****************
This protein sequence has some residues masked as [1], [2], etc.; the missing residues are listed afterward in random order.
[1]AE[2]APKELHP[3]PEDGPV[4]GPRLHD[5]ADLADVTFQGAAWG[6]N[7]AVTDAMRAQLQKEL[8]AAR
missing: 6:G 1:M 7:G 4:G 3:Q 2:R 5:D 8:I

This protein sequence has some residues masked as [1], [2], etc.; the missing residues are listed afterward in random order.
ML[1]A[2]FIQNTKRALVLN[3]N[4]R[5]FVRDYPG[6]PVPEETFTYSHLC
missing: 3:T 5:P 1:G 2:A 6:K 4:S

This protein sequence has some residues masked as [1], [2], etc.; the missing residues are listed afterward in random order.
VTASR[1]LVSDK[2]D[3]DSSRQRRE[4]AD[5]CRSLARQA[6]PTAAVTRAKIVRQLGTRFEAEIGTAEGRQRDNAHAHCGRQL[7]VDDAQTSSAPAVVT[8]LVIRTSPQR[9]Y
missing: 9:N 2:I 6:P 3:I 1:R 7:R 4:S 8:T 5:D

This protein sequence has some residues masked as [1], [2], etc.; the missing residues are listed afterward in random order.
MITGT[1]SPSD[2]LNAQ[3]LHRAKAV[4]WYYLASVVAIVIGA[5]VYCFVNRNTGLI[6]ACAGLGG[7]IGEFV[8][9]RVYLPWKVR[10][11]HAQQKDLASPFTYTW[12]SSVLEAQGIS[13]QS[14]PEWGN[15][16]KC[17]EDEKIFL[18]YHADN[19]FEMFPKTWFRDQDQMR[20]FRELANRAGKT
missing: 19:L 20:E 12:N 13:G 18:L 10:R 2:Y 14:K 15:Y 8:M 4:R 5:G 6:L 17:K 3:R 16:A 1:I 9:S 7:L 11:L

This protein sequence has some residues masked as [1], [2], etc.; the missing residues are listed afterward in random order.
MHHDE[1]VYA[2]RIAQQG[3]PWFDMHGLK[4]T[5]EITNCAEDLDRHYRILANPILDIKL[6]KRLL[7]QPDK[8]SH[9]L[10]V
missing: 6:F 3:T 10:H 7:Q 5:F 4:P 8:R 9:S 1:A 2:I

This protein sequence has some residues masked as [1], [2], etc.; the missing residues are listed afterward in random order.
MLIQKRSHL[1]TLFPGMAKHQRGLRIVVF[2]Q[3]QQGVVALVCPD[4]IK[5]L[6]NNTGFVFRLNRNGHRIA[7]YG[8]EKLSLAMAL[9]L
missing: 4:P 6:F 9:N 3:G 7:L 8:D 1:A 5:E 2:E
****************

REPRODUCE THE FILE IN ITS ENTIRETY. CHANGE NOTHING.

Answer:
This protein sequence has some residues masked as [1], [2], etc.; the missing residues are listed afterward in random order.
[1]AE[2]APKELHP[3]PEDGPV[4]GPRLHD[5]ADLADVTFQGAAWG[6]N[7]AVTDAMRAQLQKEL[8]AAR
missing: 6:G 1:M 7:G 4:G 3:Q 2:R 5:D 8:I

This protein sequence has some residues masked as [1], [2], etc.; the missing residues are listed afterward in random order.
ML[1]A[2]FIQNTKRALVLN[3]N[4]R[5]FVRDYPG[6]PVPEETFTYSHLC
missing: 3:T 5:P 1:G 2:A 6:K 4:S

This protein sequence has some residues masked as [1], [2], etc.; the missing residues are listed afterward in random order.
VTASR[1]LVSDK[2]D[3]DSSRQRRE[4]AD[5]CRSLARQA[6]PTAAVTRAKIVRQLGTRFEAEIGTAEGRQRDNAHAHCGRQL[7]VDDAQTSSAPAVVT[8]LVIRTSPQR[9]Y
missing: 9:N 2:I 6:P 3:I 1:R 7:R 4:S 8:T 5:D

This protein sequence has some residues masked as [1], [2], etc.; the missing residues are listed afterward in random order.
MITGT[1]SPSD[2]LNAQ[3]LHRAKAV[4]WYYLASVVAIVIGA[5]VYCFVNRNTGLI[6]ACAGLGG[7]IGEFV[8][9]RVYLPWKVR[10][11]HAQQKDLASPFTYTW[12]SSVLEAQGIS[13]QS[14]PEWGN[15][16]KC[17]EDEKIFL[18]YHADN[19]FEMFPKTWFRDQDQMR[20]FRELANRAGKT
missing: 19:L 20:E 12:N 13:G 18:L 10:R 2:Y 14:K 15:Y 8:M 4:R 5:G 6:L 17:K 3:R 16:A 1:I 9:S 7:L 11:L

This protein sequence has some residues masked as [1], [2], etc.; the missing residues are listed afterward in random order.
MHHDE[1]VYA[2]RIAQQG[3]PWFDMHGLK[4]T[5]EITNCAEDLDRHYRILANPILDIKL[6]KRLL[7]QPDK[8]SH[9]L[10]V
missing: 6:F 3:T 10:H 7:Q 5:F 4:P 8:R 9:S 1:A 2:I

This protein sequence has some residues masked as [1], [2], etc.; the missing residues are listed afterward in random order.
MLIQKRSHL[1]TLFPGMAKHQRGLRIVVF[2]Q[3]QQGVVALVCPD[4]IK[5]L[6]NNTGFVFRLNRNGHRIA[7]YG[8]EKLSLAMAL[9]L
missing: 4:P 6:F 9:N 3:G 7:L 8:D 1:A 5:E 2:E